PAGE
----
Reviews

This Week in TV: Any Human Heart, Can’t Bully Me, Four in a Bed, Back on the Job, Peep Show and Robert’s Web

Another slow week in T.V. land so I’ve had to plunge the digital channels to add some bulk to this latest edition.

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But first up a bit of class as Channel 4 take over where ITV1 left off with Downton Abbey by presenting a sprawling period drama taking part over the years of the twentieth century on Sunday nights. Any Human Heart concentrates on Logan Mountstuart, an author, journalist and general man about town as we journey through his life each stage of which is taken on by different actors. We see the final stage of his life first as Jim Broadbent wanders around doing his sad face and looking lonely as he is surrounded by plenty of curios. Soon pensioner Logan is thinking back to the days of being an Oxford student and looked like Pillars of The Earth actor Sam Clafin. This Logan is still a virgin but it doesn’t take him long to meet a comely lass and have several Sunday afternoon shagging sessions with her despite her being with his best friend. When the girl becomes pregnant she marries his friend denying the baby is Logan’s, I’m sure something that will come back in future episodes, meanwhile Logan hooks up with a classier girl and writes a saucy novel entitled The Girl Factory. However this relationship doesn’t luck out and on the rebound Logan marries the rich but dull Lottie, has a baby and turns into Matthew MacFayden. MacFayden’s version of Logan isn’t that different as Clafin’s only he’s a little bit more confident when it comes to the women and a bit more upset about things. Logan soon tires of Lottie’s over-bearing father and runs off on journalistic assignments to Spain where he meets a pretty BBC employee played by Hayley Atwell who, at the end of the episode, reveals to Logan that she is pregnant and that she must leave his wife and be with her. As well as being about Logan’s life there are also big moments of the 20th century including the coronation of Edward VIII, played by Tom Hollander, his inevitable abdication after his affair with Gillian Anderson’s Wallis Simpson and the impending Second World War. Personally I found Any Human Heart a little bit slow and hard to follow as I had to keep up with Logan’s various bed partners and his restless and occasionally awful personality. However there was some nice little performances mainly from MacFayden, Atwell and, when he appeared, Broadbent. The sets were stunning and the writing, based on William Boyd’s book was also quite good. I don’t think I was quite absorbed in the story but they may change as there are three episodes left and the only other thing happening on Sunday night seemed to be Gillian McKeith’s fainting attack on I’m A Celebrity.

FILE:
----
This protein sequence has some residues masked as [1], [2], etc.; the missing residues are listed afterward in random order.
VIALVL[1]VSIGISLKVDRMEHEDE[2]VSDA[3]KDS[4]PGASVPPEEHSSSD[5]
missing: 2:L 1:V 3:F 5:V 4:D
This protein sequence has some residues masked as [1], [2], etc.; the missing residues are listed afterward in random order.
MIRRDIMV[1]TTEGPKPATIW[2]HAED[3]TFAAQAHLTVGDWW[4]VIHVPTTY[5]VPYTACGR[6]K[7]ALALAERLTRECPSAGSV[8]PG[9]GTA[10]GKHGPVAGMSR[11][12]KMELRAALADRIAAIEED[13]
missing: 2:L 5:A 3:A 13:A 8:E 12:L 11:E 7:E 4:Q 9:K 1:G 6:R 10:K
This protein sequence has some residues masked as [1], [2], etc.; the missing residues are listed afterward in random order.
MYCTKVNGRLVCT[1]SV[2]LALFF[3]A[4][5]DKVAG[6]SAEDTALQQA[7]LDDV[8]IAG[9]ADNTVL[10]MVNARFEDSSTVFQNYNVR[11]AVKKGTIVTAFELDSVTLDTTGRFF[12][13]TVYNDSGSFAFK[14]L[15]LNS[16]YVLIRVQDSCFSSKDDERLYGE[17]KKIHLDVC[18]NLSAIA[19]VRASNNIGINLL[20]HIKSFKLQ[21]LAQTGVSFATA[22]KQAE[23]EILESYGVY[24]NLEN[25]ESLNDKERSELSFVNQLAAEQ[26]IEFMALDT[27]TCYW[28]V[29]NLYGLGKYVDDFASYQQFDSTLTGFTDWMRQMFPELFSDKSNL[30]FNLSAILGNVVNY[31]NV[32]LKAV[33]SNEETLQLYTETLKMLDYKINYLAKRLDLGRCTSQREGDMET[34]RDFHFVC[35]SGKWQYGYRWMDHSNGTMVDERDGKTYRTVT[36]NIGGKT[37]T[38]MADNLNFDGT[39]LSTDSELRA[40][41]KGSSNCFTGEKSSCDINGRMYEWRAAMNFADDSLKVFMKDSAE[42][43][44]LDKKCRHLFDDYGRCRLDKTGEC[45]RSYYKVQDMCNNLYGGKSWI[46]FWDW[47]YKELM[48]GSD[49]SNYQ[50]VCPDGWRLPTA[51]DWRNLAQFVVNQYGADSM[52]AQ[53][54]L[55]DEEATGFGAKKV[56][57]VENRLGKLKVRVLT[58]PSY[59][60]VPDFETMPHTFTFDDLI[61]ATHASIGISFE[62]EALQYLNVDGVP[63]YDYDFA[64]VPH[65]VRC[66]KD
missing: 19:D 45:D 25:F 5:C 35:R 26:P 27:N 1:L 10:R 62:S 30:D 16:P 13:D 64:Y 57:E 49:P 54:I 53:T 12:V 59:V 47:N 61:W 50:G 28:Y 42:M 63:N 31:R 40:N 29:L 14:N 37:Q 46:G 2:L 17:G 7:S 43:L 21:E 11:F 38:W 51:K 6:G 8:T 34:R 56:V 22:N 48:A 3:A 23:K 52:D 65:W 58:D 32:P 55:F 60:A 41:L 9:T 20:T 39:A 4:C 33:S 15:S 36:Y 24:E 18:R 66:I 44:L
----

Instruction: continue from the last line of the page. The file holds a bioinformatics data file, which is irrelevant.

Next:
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BBC3 have always been quite good with their documentary output and more recently they’ve been concentrating on issues affecting younger people. This week we saw the fabulous Can’t Bully Me, a documentary which followed four boys aged 12 to 14 who had all been horribly bullied and had to be taken out of school. To continue their education they attend one of the Red Balloon centres in the country, here in Cambridge and West London, which deal with educating the children who feel they can’t go back to school. Firstly we met 14 year old Billy (pictured), a recent addition to the Red Balloon family who was so frightened of teenagers that he couldn’t be left alone at the centre without an adult. Billy talked about how he became insecure after children kept telling him he had B.O. and that he got so afraid that he had to hide during non-lesson time at school. Billy certainly came across as a very frightened individual who had obviously been picked on because he was a bit different in the way he spoke and the way he acted luckily, through a lot of one-to-one time with various staff members, he was able to integrate himself into the group at Red Balloon and even made a friend by the end of the episode. Then there was autistic Toby who had been picked on after going into secondary school and had lost a lot of his confidence but again Red Balloon helped him enough to conquer his fears and he made a triumphant return to school near the end of the episode. Possibly the most emotionally stable seemed to be 12 year old Adam who told us that he had been bullied for two years and had been excluded after bringing a knife into school to fend the bullies off. Red Balloon had a positive effect on Adam as he seemed to be working well with others and had even joined the army cadets. Adam’s situation was also harder as he was a young carer to his ill mum which made it even harder to be bullied as he didn’t think he could tell his mother. Finally there was 13 year old Phoenix who was a long-time member of the centre having come when he was 10 years old. He is very lively and artistic but when he is convinced to spend time in a school classroom he has a panic attack and has to go back to Red Balloon. I really enjoyed Can’t Bully Me, all the four boys’ story were compelling and at times quite hard to hear. All these four boys were only slightly different form everyone else but yet they’d all tragically been bullied in such a way that it got to them emotionally. I was also very interested in and applauded the work done by the staff at Red Balloon in relaxing their charges and showing them that school doesn’t have to be a horrible place. This is everything a good documentary should be – involving, eye-opening and warm.